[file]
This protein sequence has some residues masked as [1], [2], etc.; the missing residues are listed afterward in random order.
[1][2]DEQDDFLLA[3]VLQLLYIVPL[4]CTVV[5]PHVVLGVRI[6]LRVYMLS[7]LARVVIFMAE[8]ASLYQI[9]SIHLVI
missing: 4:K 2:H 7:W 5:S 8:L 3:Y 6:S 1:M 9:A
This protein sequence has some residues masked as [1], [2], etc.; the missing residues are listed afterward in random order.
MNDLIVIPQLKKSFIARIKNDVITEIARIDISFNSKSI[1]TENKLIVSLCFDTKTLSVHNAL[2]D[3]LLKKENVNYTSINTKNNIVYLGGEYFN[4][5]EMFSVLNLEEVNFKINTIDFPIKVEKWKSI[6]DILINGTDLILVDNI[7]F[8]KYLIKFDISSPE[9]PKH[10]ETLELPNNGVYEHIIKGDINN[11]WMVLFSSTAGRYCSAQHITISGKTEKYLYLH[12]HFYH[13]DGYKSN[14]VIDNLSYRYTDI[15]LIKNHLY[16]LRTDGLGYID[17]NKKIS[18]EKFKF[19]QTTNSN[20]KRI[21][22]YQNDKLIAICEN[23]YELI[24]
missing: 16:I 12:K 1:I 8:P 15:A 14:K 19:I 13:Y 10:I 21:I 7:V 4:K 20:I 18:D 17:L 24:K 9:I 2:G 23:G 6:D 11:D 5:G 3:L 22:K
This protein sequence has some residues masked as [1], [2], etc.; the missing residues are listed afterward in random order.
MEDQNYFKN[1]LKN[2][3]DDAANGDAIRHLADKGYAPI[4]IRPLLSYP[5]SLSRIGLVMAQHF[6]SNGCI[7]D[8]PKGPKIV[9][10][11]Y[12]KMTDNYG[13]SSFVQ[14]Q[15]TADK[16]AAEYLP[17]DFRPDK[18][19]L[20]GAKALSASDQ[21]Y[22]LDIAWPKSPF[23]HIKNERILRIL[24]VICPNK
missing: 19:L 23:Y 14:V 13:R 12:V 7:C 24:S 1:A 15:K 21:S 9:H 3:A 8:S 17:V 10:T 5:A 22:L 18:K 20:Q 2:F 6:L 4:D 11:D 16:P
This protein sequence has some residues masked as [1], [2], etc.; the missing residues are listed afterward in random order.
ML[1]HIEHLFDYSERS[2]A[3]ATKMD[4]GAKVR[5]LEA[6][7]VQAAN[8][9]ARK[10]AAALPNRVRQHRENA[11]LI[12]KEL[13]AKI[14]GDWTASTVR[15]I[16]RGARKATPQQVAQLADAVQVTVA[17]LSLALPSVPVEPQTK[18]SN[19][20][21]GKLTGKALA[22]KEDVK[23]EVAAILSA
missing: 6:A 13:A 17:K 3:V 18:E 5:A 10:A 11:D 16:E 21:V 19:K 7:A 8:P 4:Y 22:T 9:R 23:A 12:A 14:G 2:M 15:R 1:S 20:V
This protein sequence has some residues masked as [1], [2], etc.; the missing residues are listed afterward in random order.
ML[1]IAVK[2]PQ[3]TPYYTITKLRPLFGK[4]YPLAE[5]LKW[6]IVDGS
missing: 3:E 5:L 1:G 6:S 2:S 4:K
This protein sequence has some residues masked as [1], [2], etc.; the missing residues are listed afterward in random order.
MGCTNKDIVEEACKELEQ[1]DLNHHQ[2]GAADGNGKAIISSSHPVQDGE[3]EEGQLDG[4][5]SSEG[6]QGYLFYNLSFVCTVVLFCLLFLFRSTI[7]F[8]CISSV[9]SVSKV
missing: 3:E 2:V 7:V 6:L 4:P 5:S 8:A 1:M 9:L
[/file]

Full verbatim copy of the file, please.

This protein sequence has some residues masked as [1], [2], etc.; the missing residues are listed afterward in random order.
[1][2]DEQDDFLLA[3]VLQLLYIVPL[4]CTVV[5]PHVVLGVRI[6]LRVYMLS[7]LARVVIFMAE[8]ASLYQI[9]SIHLVI
missing: 4:K 2:H 7:W 5:S 8:L 3:Y 6:S 1:M 9:A
This protein sequence has some residues masked as [1], [2], etc.; the missing residues are listed afterward in random order.
MNDLIVIPQLKKSFIARIKNDVITEIARIDISFNSKSI[1]TENKLIVSLCFDTKTLSVHNAL[2]D[3]LLKKENVNYTSINTKNNIVYLGGEYFN[4][5]EMFSVLNLEEVNFKINTIDFPIKVEKWKSI[6]DILINGTDLILVDNI[7]F[8]KYLIKFDISSPE[9]PKH[10]ETLELPNNGVYEHIIKGDINN[11]WMVLFSSTAGRYCSAQHITISGKTEKYLYLH[12]HFYH[13]DGYKSN[14]VIDNLSYRYTDI[15]LIKNHLY[16]LRTDGLGYID[17]NKKIS[18]EKFKF[19]QTTNSN[20]KRI[21][22]YQNDKLIAICEN[23]YELI[24]
missing: 16:I 12:K 1:I 8:P 15:A 14:K 19:I 13:Y 10:I 21:I 7:V 4:K 20:I 18:D 17:L 24:K 9:I 2:G 23:G 6:D 11:D 5:G 3:L 22:K
This protein sequence has some residues masked as [1], [2], etc.; the missing residues are listed afterward in random order.
MEDQNYFKN[1]LKN[2][3]DDAANGDAIRHLADKGYAPI[4]IRPLLSYP[5]SLSRIGLVMAQHF[6]SNGCI[7]D[8]PKGPKIV[9][10][11]Y[12]KMTDNYG[13]SSFVQ[14]Q[15]TADK[16]AAEYLP[17]DFRPDK[18][19]L[20]GAKALSASDQ[21]Y[22]LDIAWPKSPF[23]HIKNERILRIL[24]VICPNK
missing: 19:L 23:Y 14:V 13:R 12:V 7:C 24:S 1:A 15:K 21:S 9:H 3:A 8:S 17:V 10:T 5:A 22:L 18:K 20:Q 2:F 6:L 4:D 11:D 16:P
This protein sequence has some residues masked as [1], [2], etc.; the missing residues are listed afterward in random order.
ML[1]HIEHLFDYSERS[2]A[3]ATKMD[4]GAKVR[5]LEA[6][7]VQAAN[8][9]ARK[10]AAALPNRVRQHRENA[11]LI[12]KEL[13]AKI[14]GDWTASTVR[15]I[16]RGARKATPQQVAQLADAVQVTVA[17]LSLALPSVPVEPQTK[18]SN[19][20][21]GKLTGKALA[22]KEDVK[23]EVAAILSA
missing: 6:A 13:A 17:K 3:V 18:E 5:A 10:A 11:D 16:E 21:V 19:K 7:A 8:P 4:Y 22:T 9:R 23:A 12:A 14:G 2:M 15:R 1:S 20:V
This protein sequence has some residues masked as [1], [2], etc.; the missing residues are listed afterward in random order.
ML[1]IAVK[2]PQ[3]TPYYTITKLRPLFGK[4]YPLAE[5]LKW[6]IVDGS
missing: 3:E 5:L 1:G 6:S 2:S 4:K
This protein sequence has some residues masked as [1], [2], etc.; the missing residues are listed afterward in random order.
MGCTNKDIVEEACKELEQ[1]DLNHHQ[2]GAADGNGKAIISSSHPVQDGE[3]EEGQLDG[4][5]SSEG[6]QGYLFYNLSFVCTVVLFCLLFLFRSTI[7]F[8]CISSV[9]SVSKV
missing: 3:E 2:V 7:V 6:L 4:P 5:S 8:A 1:M 9:L